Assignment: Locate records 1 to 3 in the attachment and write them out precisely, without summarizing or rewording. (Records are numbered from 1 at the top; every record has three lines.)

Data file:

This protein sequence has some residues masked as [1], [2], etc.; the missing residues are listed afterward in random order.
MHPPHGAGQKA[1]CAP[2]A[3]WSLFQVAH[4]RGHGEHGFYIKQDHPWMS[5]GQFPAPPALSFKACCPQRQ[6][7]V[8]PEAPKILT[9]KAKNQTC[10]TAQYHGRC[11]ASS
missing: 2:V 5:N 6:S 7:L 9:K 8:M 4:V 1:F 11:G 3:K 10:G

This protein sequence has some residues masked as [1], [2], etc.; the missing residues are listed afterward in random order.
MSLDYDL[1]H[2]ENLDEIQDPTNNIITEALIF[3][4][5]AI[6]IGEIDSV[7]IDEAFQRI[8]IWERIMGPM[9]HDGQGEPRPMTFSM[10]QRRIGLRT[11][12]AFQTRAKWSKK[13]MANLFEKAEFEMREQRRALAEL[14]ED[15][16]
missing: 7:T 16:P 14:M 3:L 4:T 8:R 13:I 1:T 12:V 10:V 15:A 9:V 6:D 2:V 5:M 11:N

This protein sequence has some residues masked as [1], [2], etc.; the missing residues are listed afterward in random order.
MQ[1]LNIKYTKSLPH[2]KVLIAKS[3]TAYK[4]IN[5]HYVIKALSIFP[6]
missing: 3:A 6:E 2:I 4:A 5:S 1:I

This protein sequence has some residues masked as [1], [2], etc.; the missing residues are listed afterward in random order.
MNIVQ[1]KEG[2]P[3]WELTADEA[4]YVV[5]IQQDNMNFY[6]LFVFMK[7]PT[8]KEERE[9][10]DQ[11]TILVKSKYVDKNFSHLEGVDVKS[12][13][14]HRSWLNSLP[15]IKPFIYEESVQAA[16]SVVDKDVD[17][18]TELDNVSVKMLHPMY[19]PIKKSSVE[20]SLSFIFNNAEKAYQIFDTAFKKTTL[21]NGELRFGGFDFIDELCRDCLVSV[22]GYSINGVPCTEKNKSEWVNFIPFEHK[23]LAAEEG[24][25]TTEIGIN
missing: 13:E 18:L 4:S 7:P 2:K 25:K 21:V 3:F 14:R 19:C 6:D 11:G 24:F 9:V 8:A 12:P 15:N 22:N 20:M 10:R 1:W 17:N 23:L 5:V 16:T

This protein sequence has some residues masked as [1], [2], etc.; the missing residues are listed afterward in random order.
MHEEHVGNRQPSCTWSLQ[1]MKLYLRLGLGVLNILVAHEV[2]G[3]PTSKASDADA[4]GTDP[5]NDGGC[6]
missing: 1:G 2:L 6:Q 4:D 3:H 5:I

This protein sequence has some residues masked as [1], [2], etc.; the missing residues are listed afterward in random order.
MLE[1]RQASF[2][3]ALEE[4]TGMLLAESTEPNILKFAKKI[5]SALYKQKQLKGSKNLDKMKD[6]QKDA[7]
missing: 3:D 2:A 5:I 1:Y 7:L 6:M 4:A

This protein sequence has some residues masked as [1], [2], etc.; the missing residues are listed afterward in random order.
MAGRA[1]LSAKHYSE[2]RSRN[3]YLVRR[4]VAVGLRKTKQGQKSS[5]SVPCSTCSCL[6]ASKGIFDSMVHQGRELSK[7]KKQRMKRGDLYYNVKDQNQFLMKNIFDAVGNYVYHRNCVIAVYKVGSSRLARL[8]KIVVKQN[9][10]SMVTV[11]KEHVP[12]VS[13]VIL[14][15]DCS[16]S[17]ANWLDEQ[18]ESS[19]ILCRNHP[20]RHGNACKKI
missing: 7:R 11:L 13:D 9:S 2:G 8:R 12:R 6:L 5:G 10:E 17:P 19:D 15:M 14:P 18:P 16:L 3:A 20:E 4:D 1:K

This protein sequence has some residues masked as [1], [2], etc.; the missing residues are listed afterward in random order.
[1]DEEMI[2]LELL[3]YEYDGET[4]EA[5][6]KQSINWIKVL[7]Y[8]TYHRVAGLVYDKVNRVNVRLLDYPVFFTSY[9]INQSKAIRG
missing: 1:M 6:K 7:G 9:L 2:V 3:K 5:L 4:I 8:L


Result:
This protein sequence has some residues masked as [1], [2], etc.; the missing residues are listed afterward in random order.
MHPPHGAGQKA[1]CAP[2]A[3]WSLFQVAH[4]RGHGEHGFYIKQDHPWMS[5]GQFPAPPALSFKACCPQRQ[6][7]V[8]PEAPKILT[9]KAKNQTC[10]TAQYHGRC[11]ASS
missing: 2:V 5:N 6:S 7:L 9:K 8:M 4:V 1:F 11:G 3:K 10:G

This protein sequence has some residues masked as [1], [2], etc.; the missing residues are listed afterward in random order.
MSLDYDL[1]H[2]ENLDEIQDPTNNIITEALIF[3][4][5]AI[6]IGEIDSV[7]IDEAFQRI[8]IWERIMGPM[9]HDGQGEPRPMTFSM[10]QRRIGLRT[11][12]AFQTRAKWSKK[13]MANLFEKAEFEMREQRRALAEL[14]ED[15][16]
missing: 7:T 16:P 14:M 3:L 4:T 8:R 13:I 1:T 12:V 10:V 15:A 9:V 6:D 2:V 5:M 11:N

This protein sequence has some residues masked as [1], [2], etc.; the missing residues are listed afterward in random order.
MQ[1]LNIKYTKSLPH[2]KVLIAKS[3]TAYK[4]IN[5]HYVIKALSIFP[6]
missing: 3:A 6:E 2:I 4:A 5:S 1:I